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Strike action is expected to take place at Goldsmiths on the following dates:


  • Monday 7 and Tuesday 8 February
  • Monday 14 to Friday 18 February, inclusive
  • Monday 21 and Tuesday 22 February
  • 28 February to 4 March, inclusive


The strike action is organised by Goldsmiths UCU, and aims to prevent 52 workers being made redundant in the 'restructure' desired by university management.

Goldsmiths SU and Goldsmiths students stand in solidarity with striking workers. Their working conditions are our learning conditions.

Casualisation, job insecurity, and threats to the future of courses and entire departments will undermine the quality of higher education and its ability to enable people to transform their own lives.

At Goldsmiths SU, we will not sacrifice the prospects of future students in order to temporarily prevent disruption to the experience of current students.

What is the UCU?

The University and College Union (UCU) is a trade union for university staff.


UCU represent over 110,000 academics, lecturers, trainers, instructors, researchers, managers, administrators, computer staff, librarians and postgraduates in universities, colleges, prisons, adult education and training organisations across the UK.


Learn more about Goldsmiths UCU, the local branch that represents College staff, here.

Why is this happening?

In short, the College wants to make 52 members of staff redundant.


But Goldsmiths' workers don't think that management's reasons are good enough.


In fact, they think that the College is putting the interests of its senior managers and its bankers over the interests of current and future staff and students.


They also think that what's happening to Goldsmiths staff is happening to higher education all over the UK, and they are taking a stand against it - by going on strike.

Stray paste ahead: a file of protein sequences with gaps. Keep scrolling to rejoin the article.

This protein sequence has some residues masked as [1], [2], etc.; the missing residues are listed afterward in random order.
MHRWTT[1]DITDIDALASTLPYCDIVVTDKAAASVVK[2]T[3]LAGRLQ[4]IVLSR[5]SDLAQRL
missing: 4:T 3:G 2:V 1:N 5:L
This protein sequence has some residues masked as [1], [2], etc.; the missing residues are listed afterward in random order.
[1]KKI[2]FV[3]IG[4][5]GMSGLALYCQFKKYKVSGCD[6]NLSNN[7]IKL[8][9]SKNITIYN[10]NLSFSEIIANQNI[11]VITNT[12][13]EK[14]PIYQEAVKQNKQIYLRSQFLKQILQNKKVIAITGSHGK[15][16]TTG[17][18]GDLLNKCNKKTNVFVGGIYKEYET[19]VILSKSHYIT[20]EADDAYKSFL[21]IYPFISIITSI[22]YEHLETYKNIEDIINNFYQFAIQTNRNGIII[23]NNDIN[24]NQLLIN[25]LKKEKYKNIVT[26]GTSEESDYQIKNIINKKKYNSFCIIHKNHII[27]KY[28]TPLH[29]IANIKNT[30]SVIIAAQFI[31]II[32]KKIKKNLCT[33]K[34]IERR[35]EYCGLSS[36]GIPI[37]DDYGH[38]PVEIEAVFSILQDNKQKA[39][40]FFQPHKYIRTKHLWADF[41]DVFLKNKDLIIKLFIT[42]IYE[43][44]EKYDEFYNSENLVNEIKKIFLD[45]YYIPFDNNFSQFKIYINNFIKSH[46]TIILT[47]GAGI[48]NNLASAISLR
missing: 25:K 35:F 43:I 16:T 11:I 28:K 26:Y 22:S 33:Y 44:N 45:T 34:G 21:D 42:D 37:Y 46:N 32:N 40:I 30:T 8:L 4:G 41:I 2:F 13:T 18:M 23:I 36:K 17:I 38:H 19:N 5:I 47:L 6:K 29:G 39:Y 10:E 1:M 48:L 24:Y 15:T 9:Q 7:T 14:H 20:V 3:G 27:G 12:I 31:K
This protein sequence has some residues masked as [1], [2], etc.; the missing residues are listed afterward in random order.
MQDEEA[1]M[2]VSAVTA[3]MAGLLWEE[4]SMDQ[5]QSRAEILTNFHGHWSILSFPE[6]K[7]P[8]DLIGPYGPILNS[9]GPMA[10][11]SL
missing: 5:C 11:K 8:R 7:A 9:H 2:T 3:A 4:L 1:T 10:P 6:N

The students of Goldsmiths agree, and we're standing in solidarity with them.


That's the short version of what's happened. For a more detailed explanation, read about the context of the strike action here.

Why does the SU support the strikes?

Goldsmiths SU - the representative body for all Goldsmiths students - stands in full solidarity with our lecturers, academics and professional staff who have been forced to take this difficult but necessary step.


You might be wondering - why? Here's the short version.


In the short term, these cuts will cause chaos for Goldsmiths students at a time when departments across the College are already critically understaffed, and we're still feeling the effects of the pandemic.


In the long term, these cuts will mean fewer courses, less individual and collective support for students, and possibly the merger - or closure - of entire academic departments.


We're not willing to inflict that on future Goldsmiths students.


For a more in-depth exploration of the SU's view on the strikes, read our critique of the reforms proposed for Goldsmiths.

How will the strikes affect me?

Some of your classes might be cancelled, and some assessments could be affected too.


There will be a total of 14 days of strikes, spread across four weeks.